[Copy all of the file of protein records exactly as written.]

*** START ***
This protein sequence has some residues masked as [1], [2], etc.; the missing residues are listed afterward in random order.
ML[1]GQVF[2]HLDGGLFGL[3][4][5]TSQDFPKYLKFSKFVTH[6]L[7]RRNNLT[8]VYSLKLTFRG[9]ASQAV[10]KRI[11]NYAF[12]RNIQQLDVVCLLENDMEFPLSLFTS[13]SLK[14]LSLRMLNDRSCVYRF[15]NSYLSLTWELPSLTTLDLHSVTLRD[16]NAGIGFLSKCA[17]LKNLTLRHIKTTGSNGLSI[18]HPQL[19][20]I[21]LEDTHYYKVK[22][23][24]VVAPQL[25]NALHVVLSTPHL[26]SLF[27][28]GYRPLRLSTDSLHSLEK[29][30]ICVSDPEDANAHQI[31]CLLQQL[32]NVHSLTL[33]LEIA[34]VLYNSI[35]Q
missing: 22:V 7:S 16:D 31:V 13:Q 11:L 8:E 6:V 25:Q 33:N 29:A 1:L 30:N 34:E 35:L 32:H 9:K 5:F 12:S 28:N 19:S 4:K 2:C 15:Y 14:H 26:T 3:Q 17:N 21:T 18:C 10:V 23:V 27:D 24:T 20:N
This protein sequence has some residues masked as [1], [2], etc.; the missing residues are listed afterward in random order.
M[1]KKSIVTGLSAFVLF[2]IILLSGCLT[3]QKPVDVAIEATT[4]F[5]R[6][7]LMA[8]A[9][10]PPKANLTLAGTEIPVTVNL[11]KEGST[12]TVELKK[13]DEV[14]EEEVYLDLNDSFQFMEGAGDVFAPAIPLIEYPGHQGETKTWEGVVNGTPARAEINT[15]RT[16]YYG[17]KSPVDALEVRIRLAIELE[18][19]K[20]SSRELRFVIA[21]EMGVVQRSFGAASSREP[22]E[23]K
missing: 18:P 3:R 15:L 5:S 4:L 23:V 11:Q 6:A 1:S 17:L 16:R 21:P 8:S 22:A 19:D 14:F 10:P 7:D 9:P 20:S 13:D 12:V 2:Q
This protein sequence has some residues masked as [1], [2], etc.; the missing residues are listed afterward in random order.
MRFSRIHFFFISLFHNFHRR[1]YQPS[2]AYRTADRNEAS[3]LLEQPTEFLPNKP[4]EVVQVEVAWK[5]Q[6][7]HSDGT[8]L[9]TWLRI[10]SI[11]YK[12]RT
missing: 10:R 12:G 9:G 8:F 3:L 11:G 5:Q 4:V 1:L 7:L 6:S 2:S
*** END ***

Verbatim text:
This protein sequence has some residues masked as [1], [2], etc.; the missing residues are listed afterward in random order.
ML[1]GQVF[2]HLDGGLFGL[3][4][5]TSQDFPKYLKFSKFVTH[6]L[7]RRNNLT[8]VYSLKLTFRG[9]ASQAV[10]KRI[11]NYAF[12]RNIQQLDVVCLLENDMEFPLSLFTS[13]SLK[14]LSLRMLNDRSCVYRF[15]NSYLSLTWELPSLTTLDLHSVTLRD[16]NAGIGFLSKCA[17]LKNLTLRHIKTTGSNGLSI[18]HPQL[19][20]I[21]LEDTHYYKVK[22][23][24]VVAPQL[25]NALHVVLSTPHL[26]SLF[27][28]GYRPLRLSTDSLHSLEK[29][30]ICVSDPEDANAHQI[31]CLLQQL[32]NVHSLTL[33]LEIA[34]VLYNSI[35]Q
missing: 22:V 7:S 16:D 31:V 13:Q 11:L 8:E 6:V 25:Q 33:N 29:A 1:L 30:N 34:E 35:L 32:H 9:K 5:F 12:S 28:N 19:S 4:K 2:C 15:Y 14:H 26:T 3:Q 17:N 21:T 18:C 10:V 23:V 27:D 24:T 20:N
This protein sequence has some residues masked as [1], [2], etc.; the missing residues are listed afterward in random order.
M[1]KKSIVTGLSAFVLF[2]IILLSGCLT[3]QKPVDVAIEATT[4]F[5]R[6][7]LMA[8]A[9][10]PPKANLTLAGTEIPVTVNL[11]KEGST[12]TVELKK[13]DEV[14]EEEVYLDLNDSFQFMEGAGDVFAPAIPLIEYPGHQGETKTWEGVVNGTPARAEINT[15]RT[16]YYG[17]KSPVDALEVRIRLAIELE[18][19]K[20]SSRELRFVIA[21]EMGVVQRSFGAASSREP[22]E[23]K
missing: 18:P 3:R 15:L 5:S 4:L 23:V 11:Q 6:A 1:S 17:L 16:R 21:P 8:S 22:A 19:D 14:F 10:P 7:D 9:P 20:S 13:D 12:V 2:Q
This protein sequence has some residues masked as [1], [2], etc.; the missing residues are listed afterward in random order.
MRFSRIHFFFISLFHNFHRR[1]YQPS[2]AYRTADRNEAS[3]LLEQPTEFLPNKP[4]EVVQVEVAWK[5]Q[6][7]HSDGT[8]L[9]TWLRI[10]SI[11]YK[12]RT
missing: 10:R 12:G 9:G 8:F 3:L 11:G 5:Q 4:V 1:L 7:L 6:S 2:S